A special ceremony marked the start of construction of the new American Embassy in South London these days, after that KieranTimberlake has won the design competition in 2010, on other competing architectural firms Morphosis Architects, Pei Cobb Freed & Partners, and Richard Meier & Partners.
The existing embassy building was designed by Eero Saarinen in 1960. Half a century later, it had become over-crowded and unable to meet modern-day security and workplace needs.
The Nine Elms district, a South Bank industrial zone under intense redevelopment, offers a unique setting for the new embassy. With an estimated 1,000 daily visitors, the embassy project is expected to establish a strong framework for the urbanization of Nine Elms.
Contributing to this revitalization are a civic plaza and park, connecting the Thames embankment and Nine Elms Lane to a new pedestrian green way linking Vauxhall to Battersea.
The embassy will stand at the center of the site, with the surrounding park containing a pond, walkways, seating, and landscape along its edges, all open to the citizens of London.
Many features of the new embassy serve dual purposes, in keeping with the need to balance multiple requirements into a cohesive and coherent whole. We sought to manage holistically the use of water, energy, and materials in all decisions made about building systems, integrating them so that they work together and enhance each other.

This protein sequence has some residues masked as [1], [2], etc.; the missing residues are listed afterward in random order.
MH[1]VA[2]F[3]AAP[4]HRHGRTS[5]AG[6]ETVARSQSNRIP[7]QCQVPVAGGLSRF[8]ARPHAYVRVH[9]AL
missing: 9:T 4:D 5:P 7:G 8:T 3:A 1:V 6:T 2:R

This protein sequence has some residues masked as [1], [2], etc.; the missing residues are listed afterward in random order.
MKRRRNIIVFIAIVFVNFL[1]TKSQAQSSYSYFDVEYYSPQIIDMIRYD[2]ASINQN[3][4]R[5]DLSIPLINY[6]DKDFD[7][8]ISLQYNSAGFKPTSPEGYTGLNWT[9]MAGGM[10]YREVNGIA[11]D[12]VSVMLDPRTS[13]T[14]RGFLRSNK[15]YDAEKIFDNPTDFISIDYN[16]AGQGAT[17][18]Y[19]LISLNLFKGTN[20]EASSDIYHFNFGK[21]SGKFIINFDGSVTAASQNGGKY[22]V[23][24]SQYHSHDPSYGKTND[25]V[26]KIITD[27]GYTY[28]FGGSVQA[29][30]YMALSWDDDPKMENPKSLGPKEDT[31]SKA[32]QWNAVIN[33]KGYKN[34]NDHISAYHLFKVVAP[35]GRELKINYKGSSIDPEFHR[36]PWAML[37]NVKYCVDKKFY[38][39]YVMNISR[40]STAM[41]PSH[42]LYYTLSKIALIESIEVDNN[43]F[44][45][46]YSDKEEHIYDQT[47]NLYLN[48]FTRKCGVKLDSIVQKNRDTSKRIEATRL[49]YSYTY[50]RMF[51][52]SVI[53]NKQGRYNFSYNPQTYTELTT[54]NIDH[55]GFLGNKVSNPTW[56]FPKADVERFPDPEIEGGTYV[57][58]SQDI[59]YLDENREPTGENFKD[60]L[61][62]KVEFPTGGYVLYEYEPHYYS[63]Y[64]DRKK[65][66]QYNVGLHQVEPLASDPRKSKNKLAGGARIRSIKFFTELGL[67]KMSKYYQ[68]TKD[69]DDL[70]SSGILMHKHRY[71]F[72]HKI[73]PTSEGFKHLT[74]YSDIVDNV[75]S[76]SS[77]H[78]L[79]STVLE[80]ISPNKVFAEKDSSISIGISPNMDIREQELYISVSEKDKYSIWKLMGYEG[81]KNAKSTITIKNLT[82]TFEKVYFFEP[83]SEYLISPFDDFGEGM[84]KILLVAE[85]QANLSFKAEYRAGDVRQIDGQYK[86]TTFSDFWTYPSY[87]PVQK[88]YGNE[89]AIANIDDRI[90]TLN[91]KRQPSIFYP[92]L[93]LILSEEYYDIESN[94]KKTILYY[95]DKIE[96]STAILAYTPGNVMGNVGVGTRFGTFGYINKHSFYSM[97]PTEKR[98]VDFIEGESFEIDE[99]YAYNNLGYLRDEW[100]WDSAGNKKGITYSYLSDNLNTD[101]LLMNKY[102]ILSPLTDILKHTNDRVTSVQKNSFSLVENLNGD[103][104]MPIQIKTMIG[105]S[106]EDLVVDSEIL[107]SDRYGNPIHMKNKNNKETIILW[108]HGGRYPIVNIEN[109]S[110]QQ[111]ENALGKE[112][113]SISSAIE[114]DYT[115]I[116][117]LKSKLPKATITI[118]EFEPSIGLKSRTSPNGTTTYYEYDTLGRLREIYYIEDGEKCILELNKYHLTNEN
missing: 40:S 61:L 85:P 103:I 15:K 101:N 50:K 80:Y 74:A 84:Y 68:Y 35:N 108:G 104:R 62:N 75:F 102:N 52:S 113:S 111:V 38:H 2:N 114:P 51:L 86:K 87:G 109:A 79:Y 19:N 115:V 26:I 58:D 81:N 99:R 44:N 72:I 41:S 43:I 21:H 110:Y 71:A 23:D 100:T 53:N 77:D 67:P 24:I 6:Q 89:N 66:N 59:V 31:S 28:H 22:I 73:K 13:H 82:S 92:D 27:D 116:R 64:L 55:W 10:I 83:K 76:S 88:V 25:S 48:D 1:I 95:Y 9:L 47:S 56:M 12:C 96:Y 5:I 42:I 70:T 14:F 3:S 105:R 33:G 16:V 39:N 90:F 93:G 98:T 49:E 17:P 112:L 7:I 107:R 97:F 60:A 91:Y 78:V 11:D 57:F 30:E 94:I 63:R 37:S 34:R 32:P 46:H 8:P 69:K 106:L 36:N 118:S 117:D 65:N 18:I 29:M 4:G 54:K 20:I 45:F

For instance, just as the pond serves as a subtle security barrier, it also plays an integral role in the site’s stormwater strategy. Rainwater is absorbed by the earth or filtered through drainage bioswales and planting trays and stored in the pond. This reduces the strain on municipal sewer systems while providing a source for landscape irrigation.
The chancery building is a transparent, crystalline cube designed to afford generous daylight and views. A high-performance building façade uses multiple-layer laminated glazing with an outer envelope of ETFE (ethylene tetrafluoroethylene) to screen excessive solar gain and glare while allowing a uniform distribution of daylight.
The envelope gathers solar energy and mitigates wind downdrafts, improving the comfort of the landscaped plazas and walkways below. Like the landscape, the chancery is designed to be visually engaging while imperceptibly integrating security measures.
The design for the new embassy seeks a holistic fusion of urbanism, building, and landscape. Our goal is that it be both evocative and performative, helping to define a new environment for diplomacy while mapping a passage toward a new diplomacy of the environment.